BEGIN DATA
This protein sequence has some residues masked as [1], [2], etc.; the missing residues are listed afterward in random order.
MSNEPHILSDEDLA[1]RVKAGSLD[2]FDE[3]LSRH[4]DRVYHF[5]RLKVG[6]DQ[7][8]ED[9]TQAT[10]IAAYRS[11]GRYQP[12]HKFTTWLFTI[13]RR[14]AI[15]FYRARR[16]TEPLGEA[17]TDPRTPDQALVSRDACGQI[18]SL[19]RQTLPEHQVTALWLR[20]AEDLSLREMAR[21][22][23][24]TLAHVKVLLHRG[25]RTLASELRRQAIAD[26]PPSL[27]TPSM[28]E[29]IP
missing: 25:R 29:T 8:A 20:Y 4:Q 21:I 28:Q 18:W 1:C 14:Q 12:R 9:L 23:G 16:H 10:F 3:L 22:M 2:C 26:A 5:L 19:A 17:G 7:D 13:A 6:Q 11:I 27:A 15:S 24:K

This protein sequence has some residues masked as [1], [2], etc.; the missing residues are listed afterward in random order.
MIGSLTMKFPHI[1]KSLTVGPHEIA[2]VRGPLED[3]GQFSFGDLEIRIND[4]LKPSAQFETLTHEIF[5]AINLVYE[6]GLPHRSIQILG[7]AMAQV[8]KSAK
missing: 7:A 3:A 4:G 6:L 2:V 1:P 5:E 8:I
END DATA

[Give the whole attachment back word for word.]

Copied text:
This protein sequence has some residues masked as [1], [2], etc.; the missing residues are listed afterward in random order.
MSNEPHILSDEDLA[1]RVKAGSLD[2]FDE[3]LSRH[4]DRVYHF[5]RLKVG[6]DQ[7][8]ED[9]TQAT[10]IAAYRS[11]GRYQP[12]HKFTTWLFTI[13]RR[14]AI[15]FYRARR[16]TEPLGEA[17]TDPRTPDQALVSRDACGQI[18]SL[19]RQTLPEHQVTALWLR[20]AEDLSLREMAR[21][22][23][24]TLAHVKVLLHRG[25]RTLASELRRQAIAD[26]PPSL[27]TPSM[28]E[29]IP
missing: 25:R 29:T 8:A 20:Y 4:Q 21:I 28:Q 18:W 1:C 14:Q 12:R 9:L 23:G 16:H 10:F 3:L 22:M 2:C 26:A 5:L 19:A 17:G 7:D 13:A 6:Q 11:I 27:A 15:S 24:K

This protein sequence has some residues masked as [1], [2], etc.; the missing residues are listed afterward in random order.
MIGSLTMKFPHI[1]KSLTVGPHEIA[2]VRGPLED[3]GQFSFGDLEIRIND[4]LKPSAQFETLTHEIF[5]AINLVYE[6]GLPHRSIQILG[7]AMAQV[8]KSAK
missing: 7:A 3:A 4:G 6:L 2:V 1:P 5:E 8:I